In the novel Frankenstein, author Marry Shelley depicts character Victor Frankenstein as a scientist with a strong passion for forbidden knowledge and finding the answers to life through science. Though his intentions are good this leads him to the creation of a monster. Throughout the novel Frankenstein is constantly encountered by obstacles that test his passions for science and responsibility for his creation. For Victor it seems that the choice to abandon the monster is the easier path, rather than taking care of his creation. In the beginning of the book, right after the creation of the monster, Victor fled his home to get away from the creature, only to return and find that it had escaped.
Was I, then, a monster, a blot upon the earth, from which all men fled and whom all men disowned?” (Shelley 108). The self-analytical and reflective words of the monster are important to chapter 13 of Frankenstein as readers are able to understand the character development of this creature. Essentially, this specific chapter is meant to display the contrast between the monster and his creator, and how he has evolved from living in the shadow of society. For instance, this passage affirms the magnitude to which the creature idealizes his highly regarded De Lacey family and all that is affiliated with them. Through his new found worship for them, he longs for their love, and most importantly, acceptance, as he says “[w]as I, then, a monster, a blot upon earth, from which all men fled and whom all men disowned?” (Shelley 108).
He is rejected by the De Laceys and Frankenstein and ponders the question: ‘Am I not alone, miserably alone?’. The monster is represented as the dark side of Frankenstein. Shelley depicts Frankenstein as the real monster of the novel. Frankenstein appears to look like a nice person but Shelley creates him as a blasphemous person whose arrogance and obsessions with science end up costing him dearly. In contrast, the monster appears to be a nasty, unapproachable beast but actually appears to be well-educated and is knowledgeable about the world around him.
One of the key features Mary Shelley explores in her novel 'Frankenstein' is the dark side if the human psyche. This can be demonstrated through the characters of Frankenstein, Elizabeth and the monster via the desire for forbidden knowledge of science. Shelley also explores the sexual repression of Victor Frankenstein which could ultimately lead him to a 'dark side' of his human psyche. Therefore it can be said that Mary Shelley does explore the latter to a large extent. One of the ways Shelley explores the dark side of the human psyche is the suppressed and forbidden knowledge which Victor Frankenstein is hungry for.
The book is the start of the monster’s abhorrence to man, as the monster thinks that he cannot fit in with people because he does not own any property and does not know he was born. So, the monster begins to believe that he is an outcast. I would replace this book with The Ugly Duckling. Ruins of Empires causes the monster to lose self-esteem. The Ugly Duckling is well renowned for creation of self-esteem in children.
Victor represents society intent on pushing the boundaries and themonster represents the product of this curiosity; of technology gone wrong;technology without ethics. “Accursed creator! Why do you form a monster so hideousthat even you turn away from me in disgust?” The monsters constant rhetoricquestioning addresses these ethics and illuminates the monster as a symbol of innocence in the face of corruption. Victor’s relationships also allow insight into themoral dilemma of creation. Victor’s positive family relationship is juxtaposed againsthis spite for the monster, a somewhat child of his.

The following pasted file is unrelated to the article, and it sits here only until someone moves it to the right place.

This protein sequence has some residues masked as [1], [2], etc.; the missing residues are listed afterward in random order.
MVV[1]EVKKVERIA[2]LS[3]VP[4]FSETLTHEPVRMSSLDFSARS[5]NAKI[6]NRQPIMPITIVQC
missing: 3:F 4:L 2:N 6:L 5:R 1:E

At the heart of Mary Shelly’s novel, Frankenstein, lies the life story of protagonist Victor Frankenstein. One gets an insightful glimpse into his moral character through his evolution from an innocent young man enthralled with the exciting world of science into a cynical, guilt-ridden individual determined to annihilate the fruits of his scientific experiments. Though the lasting impression of his morality might make it easy to admit that Frankenstein certainly had a few minor character flaws, based on his motives, intentions, and actions, it is almost impossible to claim that he was evil. One can imagine that unfortunate events in life such as perhaps poverty and abuse at a young age could lead to an individual taking a very grim perspective of the harsh realities of life and resorting to evil. Frankenstein was neither poor nor was his childhood one full of misery and suffering.
Primarily it is not Frankenstein who has to suffer the consequences of his creating life, it is the Creature. But for this suffering he makes Frankenstein notice the pain he has caused the Creature by taking revenge and killing the people Frankenstein most cares about. In Frankenstein, the neglect of duty never leads to anything good. Having abandoned his duty of care towards the Creature, Frankenstein then has to learn from his mistakes by suffering the consequences of this
When the monster confronts Dr. Frankenstein before his wedding, he says “You can blast my other passions, but revenge remains-revenge, henceforth dearer tan light or food! I may die, but first you, my tyrant and tormentor, shall curse the sun that gazes on your misery. (175)” Because of his creators constant scorn of him, the monster feels that all that is left inside of him is revenge and hate. Therefore, due to this lack of compassion from his creator, the monster promises to make Dr. Frankenstein’s life a nightmare, and follows through with said
Scientists have also begun looking at adult specialised cells, and figuring out how to make them unspecialised again so this ethical problem won’t be an issue anymore. We know that stem cells become specialised when certain genes in that cell are switched on. If we can figure out how to turn off these